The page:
Enter the University of Massachusetts, a school with a football program that pre-dates Notre Dame’s program by eight years, but only has been a participant a college football’s highest level for the past few years.  Massachusetts moved into Division I-AA when the NCAA divided college football into different divisions in 1978, before moving into the FBS (formerly Division I-A) in 2011.  Massachusetts’s move into the FBS gives New England only its third major college football program along with Boston College and Connecticut.  Notre Dame and Massachusetts are playing for the first time on Saturday.

The Massachusetts Minutemen are the 144th different opponent in the 127 seasons of Notre Dame football, and Notre Dame’s first "new" opponent since Louisville, which the Irish met for the first time in last year’s home finale.  Louisville won that game.

Other notes:

-#8 Notre Dame’s win over #14 Georgia Tech was the first win for a ranked Irish team over a ranked opponent since last year’s Stanford game (a 17-14 win for #9 Irish over #14 Cardinal).  It was only Notre Dame’s second win in its last seven in games between ranked teams (dating back to 2012).

-Notre Dame is 3-0 for the second consecutive season.  The last time the Irish had 3-0 starts in back to back seasons came in four straight seasons between 1987 and 1990.  Overall, this is only the eighteenth 3-0 start for Notre Dame in the past fifty seasons (dating back to 1966), but the third in the last four seasons.

-This season is Brian Kelly’s third 3-0 start at Notre Dame.  As a point of comparison, Charlie Weis and Bob Davie never started 3-0, while Tyrone Willingham had only one 3-0 start (2002).  Lou Holtz’s teams started 3-0 six times in his eleven seasons at Notre Dame (1987-90, 1993, 1996).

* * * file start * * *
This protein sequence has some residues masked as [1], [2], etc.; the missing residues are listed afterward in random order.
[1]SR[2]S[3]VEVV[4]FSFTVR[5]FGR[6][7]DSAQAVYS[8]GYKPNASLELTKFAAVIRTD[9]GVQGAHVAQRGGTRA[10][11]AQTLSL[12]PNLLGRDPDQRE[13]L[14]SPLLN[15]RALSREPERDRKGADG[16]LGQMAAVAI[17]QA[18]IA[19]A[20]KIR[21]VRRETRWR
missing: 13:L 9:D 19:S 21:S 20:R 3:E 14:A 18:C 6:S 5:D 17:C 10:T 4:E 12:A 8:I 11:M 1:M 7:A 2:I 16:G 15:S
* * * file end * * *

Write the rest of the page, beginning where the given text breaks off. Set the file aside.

-Irish RB C.J. Prosise’s 91-yard touchdown run in last Saturday’s game was the longest run in the history of Notre Dame Stadium.  Only Bob Livingstone’s 92-yard run in the 1947 game at Southern Cal ranks ahead of Prosise in the history of Notre Dame football.

-Undoubtedly, the most famous Notre Dame football player to hail from the Bay State was “The Springfield Rifle,” Angelo Bertelli.  A native of Springfield, Massachusetts, Bertelli led the Irish to the 1943 national championship before being drafted into the Marine Corps during the season.  He was Notre Dame’s first of a record seven Heisman Trophy winners.

-Notre Dame and Massachusetts are not scheduled to meet again at this time.

-In the ongoing competition between Notre Dame and Michigan for college football’s all-time best winning percentage, here is where things stand after last weekend:

Notre Dame won at home over ranked Georgia Tech, moving its record to 885-310-42 for an all-time winning percentage of .7324.  This week, the Irish host Massachusetts.

Michigan won yet another home game, defeating Nevada-Las Vegas, moving its record to 917-329-36 for an all-time winning percentage of .7293.  This week, the Wolverines play host yet again, facing Brigham Young (the university, not the religious leader) in Ann Arbor.

Notre Dame’s lead stands at 31/10,000ths of a point.

The Irish look to push their record to 4-0 in their first-ever meeting with Massachusetts.  The game kicks off on NBC at 3:30 p.m. EDT.

Go Irish!  Beat UMass!